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Ten Reasons For Thinking The World Economy Is Turning Soft.

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http://blogs.telegraph.co.uk/finance/jeremywarner/100010141/ten-reasons-for-thinking-the-world-economy-is-turning-soft/

Ten reasons for thinking the world economy is turning soft.
It’s all a bit worrying. Evidence of a sharp slowdown in both the European and world economies continues to mount. Earlier confidence that the global economy was strong enough to absorb moves by China and other emerging markets to tighten policy in the face of rising inflation are being increasingly questioned. Today alone, there’s been a whole clutch of indicators suggesting trouble on the way. Here’s a list of the top ten.
1. Jean-Claude Trichet, president of the European Central Bank, has put further rate rises on hold until at least July and dropped the phrase “strong vigilance” from the ECB’s news conference to explain the ECB’s policy decision.
2. Contrary to expectations as little as a month ago that the Bank of England would by now be taking the first tentative steps towards a policy tightening, the UK Monetary Policy Committee has again left rates on hold in the face of weak economic data. No-one now expects a rate rise until the Autumn at the earliest.
3. The Markit/CIPS headline services PMI index for the UK eased to 54.3 in April from 57.1, suggesting that the UK economy failed to pick up speed in April following its lack lustre performance in the first quarter.
4. German industrial orders fell unexpectedly in March, reflecting an unusually low number of large orders and suggesting that the country’s remarkable economic rebound may be past its peak.
5. World stock markets and the crude oil price took big hits on Thursday amid growing worries about the sustainability of the economic rebound.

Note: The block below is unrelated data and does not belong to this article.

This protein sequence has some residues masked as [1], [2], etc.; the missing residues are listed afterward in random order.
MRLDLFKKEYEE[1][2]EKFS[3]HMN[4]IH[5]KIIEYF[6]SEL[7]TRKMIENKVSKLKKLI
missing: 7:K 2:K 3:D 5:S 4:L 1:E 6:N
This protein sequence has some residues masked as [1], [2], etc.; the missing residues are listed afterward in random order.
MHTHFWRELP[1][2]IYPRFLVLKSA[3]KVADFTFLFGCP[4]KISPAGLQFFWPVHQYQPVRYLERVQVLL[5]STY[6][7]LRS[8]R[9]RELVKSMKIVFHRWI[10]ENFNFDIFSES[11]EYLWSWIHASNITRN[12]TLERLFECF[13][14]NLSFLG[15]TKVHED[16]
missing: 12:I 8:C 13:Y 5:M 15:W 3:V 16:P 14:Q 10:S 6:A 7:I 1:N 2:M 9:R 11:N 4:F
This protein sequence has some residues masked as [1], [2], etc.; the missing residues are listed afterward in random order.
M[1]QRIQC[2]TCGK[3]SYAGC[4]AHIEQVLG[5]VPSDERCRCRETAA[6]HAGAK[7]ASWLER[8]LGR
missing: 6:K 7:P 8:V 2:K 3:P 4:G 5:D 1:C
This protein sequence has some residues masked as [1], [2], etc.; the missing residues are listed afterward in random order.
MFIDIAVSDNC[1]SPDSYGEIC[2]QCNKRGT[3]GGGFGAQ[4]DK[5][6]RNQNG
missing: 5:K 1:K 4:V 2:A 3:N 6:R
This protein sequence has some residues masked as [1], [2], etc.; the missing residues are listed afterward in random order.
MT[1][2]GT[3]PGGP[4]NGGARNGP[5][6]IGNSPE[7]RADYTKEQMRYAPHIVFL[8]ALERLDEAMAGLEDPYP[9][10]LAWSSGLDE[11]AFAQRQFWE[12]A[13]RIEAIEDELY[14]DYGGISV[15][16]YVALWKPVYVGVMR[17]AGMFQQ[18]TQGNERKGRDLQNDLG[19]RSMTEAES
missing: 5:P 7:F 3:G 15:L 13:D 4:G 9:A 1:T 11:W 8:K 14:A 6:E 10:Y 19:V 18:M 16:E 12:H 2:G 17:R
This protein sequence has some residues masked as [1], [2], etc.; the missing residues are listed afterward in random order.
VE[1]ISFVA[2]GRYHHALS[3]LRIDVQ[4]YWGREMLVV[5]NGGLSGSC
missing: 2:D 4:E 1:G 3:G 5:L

6. The number of Americans filing for jobless aid rose to an eight month high last week. US productivity growth also slowed in the first quarter, backing up suggestions of a loss of momentum in US job creation.
7. US 10 year Treasury yields are down a further 4 basis points to 3.18pc, a five month low, despite Bernanke’s insistence that quantitative easing will cease in June. Anyone for QE3?
8. The price of silver fell a further 6.6 per cent on Thursday, taking its five day decline to nearly a quarter as investors continued to lose their appetite for risk.
9. Most other commodity prices are also under the cosh on fears that the boom has run its course, and the cycle is about to turn down again. Glencore seems to have got the timing of its IPO spot on, or perhaps just a tad too late.
10. Reflecting its traditional safe haven status, the yen has been the major gainer in currency markets, despite rumours that the Japanese authorities might soon take further action to halt its rise.
And that’s just for today! Is this just “sell in May” syndrome, or something more ominous? I guess we are about to find out

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11. Portugal estimated that the economy will shrink about 2 percent in 2011, twice as sharp as the contraction forecast in March. It predicted another 2 percent decline in 2012, tearing up a forecast of 0.3 percent growth.

And now for the comedy bit

Portugal’s public workers plan to stage a one-day strike tomorrow, building on May 1 labor-day protests by the country’s main unions against the planned cuts in pensions, unemployment benefits, health care and education. :rolleyes:

Portugal Wins Aid, Heightening Euro Backlash Over Bailouts

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  • 312 Brexit, House prices and Summer 2020

    1. 1. Including the effects Brexit, where do you think average UK house prices will be relative to now in June 2020?


      • down 5% +
      • down 2.5%
      • Even
      • up 2.5%
      • up 5%



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